Because I didn’t learn that I have no win and didn’t allow myself to be dehumanized and castrated as a man, I am not ready to be back with my family because I have no right to be upset at the criminality of law enforcement. Just look at all that I have probably done wrong.

It’s the ingenious design of prison to focus more on profit and perpetual imprisonment through antagonizing and framing inmates than on rehabilitation, human rights and community development.

I am currently housed in what I believe to be one of the most racist and tortuous institutions in the country, the North Branch Correctional Institution in Cumberland, Maryland. This is the institution where they denied me parole, the institution where I was pusillanimously attacked by the administration and two correctional officers, Sgt. B. Bowman and Officer S. Lease, the institution where my many stresses all come down on me and where, though I hate to admit it, I had a mental breakdown.
My grandmother died in October 2011, but I didn’t receive notice until 30 days later and was denied a grieving call by the institutional chaplain because he forgot my mother’s message on his answering service a month prior and by the time the notice reached me through mail the matter was long overdue. Reality set in that all the knowledge I learned, the changes I made – it was all worth nothing.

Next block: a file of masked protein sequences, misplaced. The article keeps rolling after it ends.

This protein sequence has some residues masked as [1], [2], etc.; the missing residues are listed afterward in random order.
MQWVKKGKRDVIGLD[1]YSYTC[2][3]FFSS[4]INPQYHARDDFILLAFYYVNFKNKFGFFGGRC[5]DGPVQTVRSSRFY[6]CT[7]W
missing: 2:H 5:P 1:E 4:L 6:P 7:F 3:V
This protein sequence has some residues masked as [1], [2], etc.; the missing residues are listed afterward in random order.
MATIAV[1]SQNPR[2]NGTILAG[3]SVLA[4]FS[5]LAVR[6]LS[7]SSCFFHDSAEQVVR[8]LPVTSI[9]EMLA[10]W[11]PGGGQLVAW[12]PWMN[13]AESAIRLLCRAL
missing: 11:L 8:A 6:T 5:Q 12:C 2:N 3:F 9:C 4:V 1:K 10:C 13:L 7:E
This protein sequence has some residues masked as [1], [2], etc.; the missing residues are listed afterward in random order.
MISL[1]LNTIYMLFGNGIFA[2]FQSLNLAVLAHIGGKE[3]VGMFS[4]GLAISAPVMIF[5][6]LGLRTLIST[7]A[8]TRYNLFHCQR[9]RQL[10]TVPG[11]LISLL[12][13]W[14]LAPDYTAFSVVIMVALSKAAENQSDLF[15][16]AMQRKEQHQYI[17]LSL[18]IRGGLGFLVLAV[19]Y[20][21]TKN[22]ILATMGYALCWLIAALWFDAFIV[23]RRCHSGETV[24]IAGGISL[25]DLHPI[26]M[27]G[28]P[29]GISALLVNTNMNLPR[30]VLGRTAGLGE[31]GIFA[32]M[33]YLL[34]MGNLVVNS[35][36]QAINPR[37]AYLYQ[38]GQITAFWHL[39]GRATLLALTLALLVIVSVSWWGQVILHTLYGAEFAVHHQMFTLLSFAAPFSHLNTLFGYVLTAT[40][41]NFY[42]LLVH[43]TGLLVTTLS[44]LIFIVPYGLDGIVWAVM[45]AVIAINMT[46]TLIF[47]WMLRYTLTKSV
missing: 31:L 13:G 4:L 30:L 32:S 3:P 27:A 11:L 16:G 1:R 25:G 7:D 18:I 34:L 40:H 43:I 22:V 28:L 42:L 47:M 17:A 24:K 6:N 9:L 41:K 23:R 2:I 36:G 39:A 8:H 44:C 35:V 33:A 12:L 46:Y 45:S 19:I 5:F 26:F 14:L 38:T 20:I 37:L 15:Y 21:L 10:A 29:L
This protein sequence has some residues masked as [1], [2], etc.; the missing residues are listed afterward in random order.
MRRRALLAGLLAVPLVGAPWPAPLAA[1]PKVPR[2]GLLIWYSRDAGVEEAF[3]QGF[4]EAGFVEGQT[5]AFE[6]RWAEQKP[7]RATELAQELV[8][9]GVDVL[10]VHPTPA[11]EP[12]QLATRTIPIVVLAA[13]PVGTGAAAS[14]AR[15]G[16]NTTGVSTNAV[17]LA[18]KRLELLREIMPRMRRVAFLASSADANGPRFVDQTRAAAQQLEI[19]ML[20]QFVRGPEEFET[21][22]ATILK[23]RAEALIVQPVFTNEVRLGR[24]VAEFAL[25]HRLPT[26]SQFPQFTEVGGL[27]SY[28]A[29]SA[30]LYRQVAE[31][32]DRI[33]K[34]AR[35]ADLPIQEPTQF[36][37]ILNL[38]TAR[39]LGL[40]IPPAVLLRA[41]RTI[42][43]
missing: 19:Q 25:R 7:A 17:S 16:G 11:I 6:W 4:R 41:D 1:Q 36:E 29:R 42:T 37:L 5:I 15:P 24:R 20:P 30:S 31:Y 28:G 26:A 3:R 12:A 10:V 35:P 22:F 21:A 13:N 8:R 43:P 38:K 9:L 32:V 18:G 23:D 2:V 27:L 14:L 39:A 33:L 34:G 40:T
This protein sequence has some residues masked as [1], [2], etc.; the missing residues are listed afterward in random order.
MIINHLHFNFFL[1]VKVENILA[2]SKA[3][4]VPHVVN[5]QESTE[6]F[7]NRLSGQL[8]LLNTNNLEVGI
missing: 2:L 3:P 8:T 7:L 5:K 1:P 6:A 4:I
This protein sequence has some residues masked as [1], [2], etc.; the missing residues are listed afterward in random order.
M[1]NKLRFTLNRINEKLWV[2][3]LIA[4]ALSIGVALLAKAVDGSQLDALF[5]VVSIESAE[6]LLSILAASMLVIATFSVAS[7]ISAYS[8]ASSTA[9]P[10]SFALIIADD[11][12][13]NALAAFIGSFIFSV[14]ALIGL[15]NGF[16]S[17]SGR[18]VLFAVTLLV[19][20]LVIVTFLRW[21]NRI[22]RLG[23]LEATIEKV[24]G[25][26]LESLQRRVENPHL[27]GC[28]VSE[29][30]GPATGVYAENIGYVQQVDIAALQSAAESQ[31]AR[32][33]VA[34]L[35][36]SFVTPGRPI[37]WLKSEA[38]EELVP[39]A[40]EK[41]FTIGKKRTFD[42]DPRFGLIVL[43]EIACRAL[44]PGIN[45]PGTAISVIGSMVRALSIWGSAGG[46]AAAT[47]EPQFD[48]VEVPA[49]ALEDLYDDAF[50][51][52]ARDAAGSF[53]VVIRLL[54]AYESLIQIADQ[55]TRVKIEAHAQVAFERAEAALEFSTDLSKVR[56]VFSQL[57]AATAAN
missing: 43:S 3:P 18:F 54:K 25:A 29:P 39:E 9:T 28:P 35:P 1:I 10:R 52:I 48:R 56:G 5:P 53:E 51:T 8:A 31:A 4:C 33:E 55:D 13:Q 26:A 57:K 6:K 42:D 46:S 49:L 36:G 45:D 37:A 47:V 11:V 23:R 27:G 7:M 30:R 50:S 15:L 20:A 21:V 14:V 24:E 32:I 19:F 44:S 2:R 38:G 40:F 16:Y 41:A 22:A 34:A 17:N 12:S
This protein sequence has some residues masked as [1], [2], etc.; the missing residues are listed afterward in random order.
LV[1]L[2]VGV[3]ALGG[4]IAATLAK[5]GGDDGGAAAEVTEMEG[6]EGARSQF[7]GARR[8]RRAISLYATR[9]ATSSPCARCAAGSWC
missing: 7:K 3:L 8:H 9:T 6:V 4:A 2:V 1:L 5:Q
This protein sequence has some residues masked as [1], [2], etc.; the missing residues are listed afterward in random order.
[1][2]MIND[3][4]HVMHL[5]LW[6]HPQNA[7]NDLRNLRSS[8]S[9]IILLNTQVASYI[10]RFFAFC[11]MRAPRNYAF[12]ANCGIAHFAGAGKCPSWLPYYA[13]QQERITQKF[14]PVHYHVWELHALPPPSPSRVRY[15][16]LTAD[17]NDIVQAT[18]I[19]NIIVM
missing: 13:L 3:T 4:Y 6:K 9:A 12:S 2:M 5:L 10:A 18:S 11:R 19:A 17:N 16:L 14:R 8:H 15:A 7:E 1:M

I am currently housed in what I believe to be one of the most racist and tortuous institutions in the country, the North Branch Correctional Institution in Cumberland, Maryland.

I’m going to be trapped in prison for the next 16 years and probably lose my mother as well as my only supporters because these demonic, racist correctional officers overshadowed my true essence within my case file out of pure hatred and malice. I couldn’t eat, sleep or move. I waited for death to take me.
There is no politically conscious support in Maryland inside or out, so the worst thing I could’ve done was make changes and dream while in prison, because that’s when life gets miserable and reality sets in.
On June 24, 2012, they placed me on suicide watch in a concealed cell where they are notorious for attacking inmates. I knew my date. The wolf was finally defenseless and out his mind. They came in at 7:00 in the morning and instructed me to wake up and lie on the floor to be handcuffed, then to shower and see someone.
Once I complied, I was immediately hit in my face with a blast of strong mace. Then they put the mace can in between my buttocks (up my butt!) and blasted me with mace again.